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Sacred Heart School students participate in reforestation activities


Last week, the Grade 6 Science SEAkers of the Sacred Heart School were given the opportunity to participate in reforestation activities by collecting and planting the seeds of the West Indian-Almond tree. The Public Entity Saba’s reforestation project partnered with Sea & Learn Foundation, who organized the activity as part of its education and awareness program for the Nature and Environment Policy Plan. The goal of this activity was to introduce students to the island’s flora using this particular tree species, inform them about the important role that trees play in our lives and in the prevention of erosion, and explain them why a reforestation project on Saba is necessary.

 

The students were first introduced to the West Indian-Almond tree with a presentation by the reforestation project manager. Here they learned that this tree was first brought to the region by humans from its native Asia sometime in the 19th century. Over time, this tree has become naturalized as part of the local flora with many trees growing in various parts of the island, such as Troy Hill, Over the Peak, English Quarter and lower Hell’s Gate. The students also got to learn about the physical characteristics of the tree, which would help them to identify it once they were in the forest.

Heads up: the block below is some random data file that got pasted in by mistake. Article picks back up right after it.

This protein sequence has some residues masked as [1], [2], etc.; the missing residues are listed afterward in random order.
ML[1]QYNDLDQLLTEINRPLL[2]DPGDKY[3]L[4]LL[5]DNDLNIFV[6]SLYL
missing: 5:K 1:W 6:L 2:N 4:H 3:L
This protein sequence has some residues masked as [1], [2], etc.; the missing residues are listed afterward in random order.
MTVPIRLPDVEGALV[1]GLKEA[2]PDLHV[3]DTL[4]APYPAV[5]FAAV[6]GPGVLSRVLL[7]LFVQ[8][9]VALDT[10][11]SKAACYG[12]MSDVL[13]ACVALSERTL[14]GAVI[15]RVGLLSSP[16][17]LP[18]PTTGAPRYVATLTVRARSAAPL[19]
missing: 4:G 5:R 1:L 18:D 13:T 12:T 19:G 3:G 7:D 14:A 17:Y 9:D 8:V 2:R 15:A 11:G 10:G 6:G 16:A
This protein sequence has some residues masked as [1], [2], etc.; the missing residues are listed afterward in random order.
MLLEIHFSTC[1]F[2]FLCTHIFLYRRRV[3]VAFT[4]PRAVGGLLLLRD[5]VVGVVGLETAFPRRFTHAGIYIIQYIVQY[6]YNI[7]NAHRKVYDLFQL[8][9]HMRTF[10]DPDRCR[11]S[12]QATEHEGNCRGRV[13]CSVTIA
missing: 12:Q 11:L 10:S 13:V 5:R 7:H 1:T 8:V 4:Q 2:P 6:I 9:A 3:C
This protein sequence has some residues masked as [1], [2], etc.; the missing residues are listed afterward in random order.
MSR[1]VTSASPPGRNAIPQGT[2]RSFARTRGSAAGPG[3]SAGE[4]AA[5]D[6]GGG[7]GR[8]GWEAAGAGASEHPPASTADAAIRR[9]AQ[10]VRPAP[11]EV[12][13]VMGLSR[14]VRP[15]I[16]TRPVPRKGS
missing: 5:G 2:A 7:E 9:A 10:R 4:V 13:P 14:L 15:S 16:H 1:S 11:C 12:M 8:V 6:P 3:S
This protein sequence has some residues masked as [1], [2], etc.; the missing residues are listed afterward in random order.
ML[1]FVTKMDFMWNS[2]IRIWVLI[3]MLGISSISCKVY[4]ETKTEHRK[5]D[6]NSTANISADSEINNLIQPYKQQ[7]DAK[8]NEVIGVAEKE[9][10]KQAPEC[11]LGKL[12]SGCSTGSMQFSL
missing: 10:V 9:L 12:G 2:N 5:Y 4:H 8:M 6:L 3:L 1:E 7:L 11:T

From their classroom, the students ventured into the forest in Troy Hill to collect fallen seeds. For this activity, it was important that they only collected the seeds that were ready to be planted. This meant that they had to differentiate between the various stages of growth and the drying out process of the seeds in order to determine which seeds were ready to be planted and which were not. Only the seeds whose outer flesh had been removed and whose endocarps (the outer shell of the pit) were exposed were to be collected. While in the forest, the students also got the opportunity to see how invasive animal species can negatively impact native and naturalized plants on the island.  At the base of one of the trees was the home of a rat, who had collected most of the fallen seeds and eaten them. Because of this, very few seeds had been able to germinate.

 

Once sufficient seeds have been collected, the students returned to their classroom for the final part of the activity. There they were given a presentation by reforestation ranger Dwayne McKenzie on how to plant the seeds using the soil and pots that had been provided by the reforestation project. Each student planted a seed and labeled their pot with the name of the tree species, the date on which the seed had been planted and their own name. The students will care for these seeds and any young trees that grow from them until the end of the school year. Eventually, the young trees will be given back to the reforestation project and planted at one of the reforestation sites that will be developed in the future.

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